Usually an artist never uses the eraser while creating sketches. But as an exception he can use an eraser for removing extra lines from the sketch drawing. An artist should have special paper for a sketch drawing. The quality of sketch paper depends on the surface. Some artist draws sketches on the canvas too. Colours are used very rarely while creating sketches by the artists.

You can find many sketches done by famous artists in painting exhibitions held at various places. If you want to learn how to create sketches, then you can find many books to learn this art very easily. In the era of computer technology, you can create an accurate sketch on the screen using advanced software.

Many magazines and newspaper have a special segment of cartoon sketches as a source of entertainment for people, which may be based on various subjects like sports, politics, etc. Sketches are very useful in the investigation of criminal cases. Nowadays, there is a surprisingly new trend wherein sketches are created using original pictures. This provides evidence for the popularity that art of sketching has gained nowadays.

Learn from todays expert how to paint and draw step by step with the help of pictures on your core subject whether it is oil, watercolor, acrylic, fabric painting, pencil, cartoon drawing, or digital art.




Learn How to Watercolor - Getting Started

By Linda R Norris

Although watercolor can be a difficult art medium to master it has such wonderful qualities that it is worth while taking the effort to learn how to watercolor by studying the basic techniques necessary to help you develop your own art work.

The nature of watercolor lends itself to a variety of expression from soft simplistic works to expressive pieces, it is quick to dry and so perfect for small studies and quick experimental sketches to add to your folio, additionally it is such a relaxing painting medium for holiday sketches. Let us have a look at the family of watercolors, and so begin your journey with this wonderful painting medium.

The painting mediums classed as watercolor include poster paint, acrylic, and gouache, watercolor and inks. These are divided into transparent and opaque color, with the later two being transparent and the most tricky to handle. Opaque mediums, on the other hand, are far more forgiving and you can correct mistakes with a lot more ease and not destroy the look of the paining.

The difficulty with transparent color is really the immediacy of application. For best results the paint should be applied in a quick fluid manner and because of this you really have little room to correct mistakes, as transparent color does not respond well to too much over-painting, the more you over-paint the less brilliant your work will become. To avoid this, wait between washes for the first coat of paint to dry before you apply another so that the layers of color do not blend into each other therefore they will remain clear and clean. Of course there are times when you want color to blend, but that is a separate issue.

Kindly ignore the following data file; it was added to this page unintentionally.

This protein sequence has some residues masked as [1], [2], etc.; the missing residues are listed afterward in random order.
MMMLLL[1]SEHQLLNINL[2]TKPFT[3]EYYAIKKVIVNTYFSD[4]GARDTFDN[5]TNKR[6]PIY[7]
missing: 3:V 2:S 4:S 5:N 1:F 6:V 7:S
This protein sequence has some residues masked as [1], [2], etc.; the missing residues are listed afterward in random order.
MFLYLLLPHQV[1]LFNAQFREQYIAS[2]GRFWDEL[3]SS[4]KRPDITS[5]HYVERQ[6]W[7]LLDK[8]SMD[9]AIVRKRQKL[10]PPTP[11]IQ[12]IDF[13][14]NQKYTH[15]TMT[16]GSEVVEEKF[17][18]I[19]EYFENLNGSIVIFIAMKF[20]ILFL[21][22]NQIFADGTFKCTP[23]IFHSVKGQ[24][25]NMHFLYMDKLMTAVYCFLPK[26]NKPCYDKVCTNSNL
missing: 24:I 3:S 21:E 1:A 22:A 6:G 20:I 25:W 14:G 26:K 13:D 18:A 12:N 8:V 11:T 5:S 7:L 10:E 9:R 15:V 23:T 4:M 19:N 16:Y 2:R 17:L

Learning how to watercolor will be easier if you take it gradually and try to master the fundamental techniques, these are: washes, lifting off, glazes, wet in wet and dry brush. Start with the most common but challenging of these techniques of laying down washes with transparent color.

Commence with a wash on dampened stretched paper. Simply put a broad brush stroke of a little paint mixed with water across the paper and observe what happens, drop in another color and tilt the board and watch the colors spread and find their level, you will find that you cannot control the behavior of watercolor very much, so see what happens and allow for the unpredictable action of the medium.

Next try painting a simple image, maybe set up a still life of simple objects and lightly sketch the subject onto your paper. Then lay in the colors in quick washes, letting each color dry before you add another. If it does not work don't overwork it, simply put it to one side and try another, the more you do the more you will learn about watercolor.

In the beginning while you are learning how to use watercolor, you will find that trying to control the medium can be a little frustrating, but observe and try to understand the nature of the medium and take advantage of its unpredictability. As with most things, gaining some knowledge of the tricks, and then practicing and experimenting with your technique on a regular basis, will soon see you through to becoming quite masterful with these techniques and so develop your own style.

 


No architect troubled to design houses that suited people who were to live in them, because that would have meant building a whole range of different houses. It was far cheaper and, above all, timesaving to make them identical.
Michael Ende

Not many architects have the luxury to reject significant things.
Rem Koolhaas

Nothing requires the architect's care more than the due proportions of buildings.
Marcus V. Pollio

Proportions are what makes the old Greek temples classic in their beauty. They are like huge blocks, from which the air has been literally hewn out between the columns.
Arne Jacobsen

Rome has not seen a modern building in more than half a century. It is a city frozen in time.
Richard Meier

Space has always been the spiritual dimension of architecture. It is not the physical statement of the structure so much as what it contains that moves us.
Arthur Erickson

The bungalow had more to do with how Americans live today than any other building that has gone remotely by the name of architecture in our history.
Russell Lynes

The dialogue between client and architect is about as intimate as any conversation you can have, because when you're talking about building a house, you're talking about dreams.
Robert A. M. Stern

The frightening thought that what you draw may become a building makes for reasoned lines.
Saul Steinberg

The higher the building the lower the morals.
Noel Coward

The interior of the house personifies the private world; the exterior of it is part of the outside world.
Stephen Gardiner

The loftier the building, the deeper must the foundation be laid.
Thomas Kempis

The Romans were not inventors of the supporting arch, but its extended use in vaults and intersecting barrel shapes and domes is theirs.
Harry Seidler

The work of art shows people new directions and thinks of the future. The house thinks of the present.
Adolf Loos

Those who look for the laws of Nature as a support for their new works collaborate with the creator.
Antonio Gaudi